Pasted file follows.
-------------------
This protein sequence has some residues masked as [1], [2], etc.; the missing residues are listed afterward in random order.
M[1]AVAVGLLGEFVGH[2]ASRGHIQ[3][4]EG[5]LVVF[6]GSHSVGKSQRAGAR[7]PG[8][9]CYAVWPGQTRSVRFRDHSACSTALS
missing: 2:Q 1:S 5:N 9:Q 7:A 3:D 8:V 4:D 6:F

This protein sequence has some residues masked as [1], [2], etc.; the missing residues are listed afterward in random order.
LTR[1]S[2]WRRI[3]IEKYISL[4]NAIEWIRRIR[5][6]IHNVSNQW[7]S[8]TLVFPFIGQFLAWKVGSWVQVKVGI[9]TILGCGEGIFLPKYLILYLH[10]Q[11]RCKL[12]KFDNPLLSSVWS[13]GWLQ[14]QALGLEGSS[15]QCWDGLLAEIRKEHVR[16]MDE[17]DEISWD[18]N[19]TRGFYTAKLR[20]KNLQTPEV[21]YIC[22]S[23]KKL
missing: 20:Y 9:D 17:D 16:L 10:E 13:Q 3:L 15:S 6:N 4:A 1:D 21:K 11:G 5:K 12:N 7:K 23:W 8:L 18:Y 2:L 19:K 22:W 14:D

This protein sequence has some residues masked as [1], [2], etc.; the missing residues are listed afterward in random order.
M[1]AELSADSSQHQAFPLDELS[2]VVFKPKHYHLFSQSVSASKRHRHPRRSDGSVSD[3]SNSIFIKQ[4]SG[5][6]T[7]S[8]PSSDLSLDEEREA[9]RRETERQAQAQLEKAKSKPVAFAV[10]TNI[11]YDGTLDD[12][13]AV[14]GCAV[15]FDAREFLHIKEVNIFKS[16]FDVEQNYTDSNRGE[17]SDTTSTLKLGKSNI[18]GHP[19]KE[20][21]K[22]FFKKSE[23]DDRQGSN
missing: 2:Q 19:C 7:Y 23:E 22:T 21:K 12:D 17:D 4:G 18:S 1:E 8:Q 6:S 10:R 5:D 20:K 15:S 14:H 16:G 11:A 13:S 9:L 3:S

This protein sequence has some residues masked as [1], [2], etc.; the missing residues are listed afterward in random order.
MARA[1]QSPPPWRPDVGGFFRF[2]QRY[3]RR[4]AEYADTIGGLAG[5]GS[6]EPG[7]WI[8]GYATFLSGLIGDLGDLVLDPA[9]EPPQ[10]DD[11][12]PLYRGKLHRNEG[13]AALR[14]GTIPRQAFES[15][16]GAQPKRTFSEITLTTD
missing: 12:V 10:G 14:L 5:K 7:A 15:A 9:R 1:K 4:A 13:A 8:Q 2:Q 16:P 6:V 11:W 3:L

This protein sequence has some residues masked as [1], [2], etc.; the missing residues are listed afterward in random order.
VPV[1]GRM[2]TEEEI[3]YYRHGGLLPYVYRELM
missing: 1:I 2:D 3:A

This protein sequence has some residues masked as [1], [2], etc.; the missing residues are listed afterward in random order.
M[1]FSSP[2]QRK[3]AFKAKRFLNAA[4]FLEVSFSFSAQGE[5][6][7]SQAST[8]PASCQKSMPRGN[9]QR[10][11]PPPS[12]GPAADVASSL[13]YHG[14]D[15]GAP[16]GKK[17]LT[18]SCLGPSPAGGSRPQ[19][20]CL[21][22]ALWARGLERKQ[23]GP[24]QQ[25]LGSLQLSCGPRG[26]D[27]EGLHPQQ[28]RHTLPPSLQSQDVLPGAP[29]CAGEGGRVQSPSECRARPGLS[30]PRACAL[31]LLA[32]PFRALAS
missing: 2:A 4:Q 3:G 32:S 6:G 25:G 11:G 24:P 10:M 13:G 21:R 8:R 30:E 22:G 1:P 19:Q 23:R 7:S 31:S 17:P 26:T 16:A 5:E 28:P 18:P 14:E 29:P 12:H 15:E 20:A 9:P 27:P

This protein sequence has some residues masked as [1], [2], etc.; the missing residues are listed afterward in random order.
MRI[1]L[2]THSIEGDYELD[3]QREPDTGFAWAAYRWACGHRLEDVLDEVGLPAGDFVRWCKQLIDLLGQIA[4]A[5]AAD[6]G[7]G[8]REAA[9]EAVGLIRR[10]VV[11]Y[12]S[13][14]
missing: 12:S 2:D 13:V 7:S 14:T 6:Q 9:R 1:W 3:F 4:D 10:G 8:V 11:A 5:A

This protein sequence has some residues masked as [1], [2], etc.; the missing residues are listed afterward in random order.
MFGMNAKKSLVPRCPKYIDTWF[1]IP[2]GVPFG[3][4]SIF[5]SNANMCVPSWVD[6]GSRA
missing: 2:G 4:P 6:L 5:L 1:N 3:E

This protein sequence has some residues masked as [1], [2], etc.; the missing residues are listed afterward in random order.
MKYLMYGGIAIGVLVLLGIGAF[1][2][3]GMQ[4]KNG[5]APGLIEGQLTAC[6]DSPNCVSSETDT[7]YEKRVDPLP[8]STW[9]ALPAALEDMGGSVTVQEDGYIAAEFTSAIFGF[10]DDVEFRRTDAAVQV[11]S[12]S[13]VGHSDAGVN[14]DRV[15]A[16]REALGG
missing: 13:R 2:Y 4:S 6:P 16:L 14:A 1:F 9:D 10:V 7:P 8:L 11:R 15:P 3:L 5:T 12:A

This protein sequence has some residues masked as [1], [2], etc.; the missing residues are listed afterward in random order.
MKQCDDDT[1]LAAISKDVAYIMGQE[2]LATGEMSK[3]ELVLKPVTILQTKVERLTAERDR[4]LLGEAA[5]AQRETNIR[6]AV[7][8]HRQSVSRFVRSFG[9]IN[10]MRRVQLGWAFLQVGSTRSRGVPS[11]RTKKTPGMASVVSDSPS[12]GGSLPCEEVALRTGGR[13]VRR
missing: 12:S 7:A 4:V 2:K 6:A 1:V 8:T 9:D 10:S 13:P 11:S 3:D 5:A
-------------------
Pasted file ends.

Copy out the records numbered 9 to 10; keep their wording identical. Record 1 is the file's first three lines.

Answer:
This protein sequence has some residues masked as [1], [2], etc.; the missing residues are listed afterward in random order.
MKYLMYGGIAIGVLVLLGIGAF[1][2][3]GMQ[4]KNG[5]APGLIEGQLTAC[6]DSPNCVSSETDT[7]YEKRVDPLP[8]STW[9]ALPAALEDMGGSVTVQEDGYIAAEFTSAIFGF[10]DDVEFRRTDAAVQV[11]S[12]S[13]VGHSDAGVN[14]DRV[15]A[16]REALGG
missing: 13:R 2:Y 4:S 6:P 16:L 14:A 1:F 9:D 10:V 7:P 8:L 11:R 15:P 3:L 5:T 12:A

This protein sequence has some residues masked as [1], [2], etc.; the missing residues are listed afterward in random order.
MKQCDDDT[1]LAAISKDVAYIMGQE[2]LATGEMSK[3]ELVLKPVTILQTKVERLTAERDR[4]LLGEAA[5]AQRETNIR[6]AV[7][8]HRQSVSRFVRSFG[9]IN[10]MRRVQLGWAFLQVGSTRSRGVPS[11]RTKKTPGMASVVSDSPS[12]GGSLPCEEVALRTGGR[13]VRR
missing: 12:S 7:A 4:V 2:K 6:A 1:V 8:T 9:D 10:S 13:P 11:S 3:D 5:A